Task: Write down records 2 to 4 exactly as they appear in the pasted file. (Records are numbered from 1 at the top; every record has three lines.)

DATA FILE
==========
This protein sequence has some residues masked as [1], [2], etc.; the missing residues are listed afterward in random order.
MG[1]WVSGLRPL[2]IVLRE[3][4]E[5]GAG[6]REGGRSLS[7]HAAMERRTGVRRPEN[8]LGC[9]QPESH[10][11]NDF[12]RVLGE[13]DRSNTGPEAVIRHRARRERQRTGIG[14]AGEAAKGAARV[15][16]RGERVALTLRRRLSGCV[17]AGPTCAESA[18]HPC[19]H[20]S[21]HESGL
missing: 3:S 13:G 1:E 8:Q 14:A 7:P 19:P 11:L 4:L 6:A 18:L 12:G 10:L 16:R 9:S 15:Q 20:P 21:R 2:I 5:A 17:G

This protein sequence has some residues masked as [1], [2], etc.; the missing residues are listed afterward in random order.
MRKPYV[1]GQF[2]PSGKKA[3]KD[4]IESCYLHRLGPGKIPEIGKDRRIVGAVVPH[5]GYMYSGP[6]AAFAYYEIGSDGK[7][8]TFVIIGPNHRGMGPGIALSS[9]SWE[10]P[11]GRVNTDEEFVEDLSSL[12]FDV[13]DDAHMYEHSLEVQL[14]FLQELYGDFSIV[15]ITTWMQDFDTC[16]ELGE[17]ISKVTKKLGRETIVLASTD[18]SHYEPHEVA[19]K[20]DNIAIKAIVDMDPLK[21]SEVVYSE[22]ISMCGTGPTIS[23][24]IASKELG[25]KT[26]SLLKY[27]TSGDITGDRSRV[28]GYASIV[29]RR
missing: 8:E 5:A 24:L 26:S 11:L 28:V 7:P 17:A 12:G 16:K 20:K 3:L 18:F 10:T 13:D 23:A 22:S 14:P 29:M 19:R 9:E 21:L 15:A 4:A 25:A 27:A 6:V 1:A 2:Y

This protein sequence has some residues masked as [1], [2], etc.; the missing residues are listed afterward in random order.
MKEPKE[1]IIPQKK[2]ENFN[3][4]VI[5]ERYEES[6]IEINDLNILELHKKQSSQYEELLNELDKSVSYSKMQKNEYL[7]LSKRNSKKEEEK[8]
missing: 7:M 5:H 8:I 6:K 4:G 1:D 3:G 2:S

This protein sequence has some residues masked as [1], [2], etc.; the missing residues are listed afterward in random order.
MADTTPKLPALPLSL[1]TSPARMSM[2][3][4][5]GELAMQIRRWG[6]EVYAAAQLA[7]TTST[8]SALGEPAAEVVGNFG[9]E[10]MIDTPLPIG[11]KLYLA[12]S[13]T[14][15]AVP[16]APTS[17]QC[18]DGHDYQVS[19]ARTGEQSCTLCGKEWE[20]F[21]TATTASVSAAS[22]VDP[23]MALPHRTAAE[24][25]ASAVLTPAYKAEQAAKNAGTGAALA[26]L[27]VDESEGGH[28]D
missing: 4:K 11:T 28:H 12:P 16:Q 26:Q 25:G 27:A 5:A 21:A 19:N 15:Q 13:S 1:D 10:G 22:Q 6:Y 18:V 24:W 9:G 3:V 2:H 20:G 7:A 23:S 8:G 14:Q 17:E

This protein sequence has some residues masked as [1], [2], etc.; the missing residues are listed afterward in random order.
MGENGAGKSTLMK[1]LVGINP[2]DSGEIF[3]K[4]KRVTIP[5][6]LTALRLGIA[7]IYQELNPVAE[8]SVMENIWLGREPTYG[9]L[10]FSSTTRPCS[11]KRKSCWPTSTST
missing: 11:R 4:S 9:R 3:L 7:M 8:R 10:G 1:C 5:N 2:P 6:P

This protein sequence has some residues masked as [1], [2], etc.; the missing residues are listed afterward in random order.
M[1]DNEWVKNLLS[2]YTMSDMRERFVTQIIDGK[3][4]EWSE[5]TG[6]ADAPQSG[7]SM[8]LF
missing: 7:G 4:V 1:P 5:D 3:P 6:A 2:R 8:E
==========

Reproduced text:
This protein sequence has some residues masked as [1], [2], etc.; the missing residues are listed afterward in random order.
MRKPYV[1]GQF[2]PSGKKA[3]KD[4]IESCYLHRLGPGKIPEIGKDRRIVGAVVPH[5]GYMYSGP[6]AAFAYYEIGSDGK[7][8]TFVIIGPNHRGMGPGIALSS[9]SWE[10]P[11]GRVNTDEEFVEDLSSL[12]FDV[13]DDAHMYEHSLEVQL[14]FLQELYGDFSIV[15]ITTWMQDFDTC[16]ELGE[17]ISKVTKKLGRETIVLASTD[18]SHYEPHEVA[19]K[20]DNIAIKAIVDMDPLK[21]SEVVYSE[22]ISMCGTGPTIS[23][24]IASKELG[25]KT[26]SLLKY[27]TSGDITGDRSRV[28]GYASIV[29]RR
missing: 8:E 5:A 24:L 26:S 11:L 28:V 7:P 17:A 12:G 16:K 20:K 3:L 18:F 10:T 13:D 23:A 22:S 14:P 29:M 19:R 9:E 21:L 15:A 4:A 25:A 27:A 6:V 1:A 2:Y

This protein sequence has some residues masked as [1], [2], etc.; the missing residues are listed afterward in random order.
MKEPKE[1]IIPQKK[2]ENFN[3][4]VI[5]ERYEES[6]IEINDLNILELHKKQSSQYEELLNELDKSVSYSKMQKNEYL[7]LSKRNSKKEEEK[8]
missing: 7:M 5:H 8:I 6:K 4:G 1:D 3:G 2:S

This protein sequence has some residues masked as [1], [2], etc.; the missing residues are listed afterward in random order.
MADTTPKLPALPLSL[1]TSPARMSM[2][3][4][5]GELAMQIRRWG[6]EVYAAAQLA[7]TTST[8]SALGEPAAEVVGNFG[9]E[10]MIDTPLPIG[11]KLYLA[12]S[13]T[14][15]AVP[16]APTS[17]QC[18]DGHDYQVS[19]ARTGEQSCTLCGKEWE[20]F[21]TATTASVSAAS[22]VDP[23]MALPHRTAAE[24][25]ASAVLTPAYKAEQAAKNAGTGAALA[26]L[27]VDESEGGH[28]D
missing: 4:K 11:T 28:H 12:P 16:Q 26:Q 25:G 27:A 5:A 21:A 19:N 15:Q 13:S 1:D 10:G 22:Q 6:Y 18:V 24:W 9:G 3:V 2:H 20:G 7:A 23:S 8:G 14:Q 17:E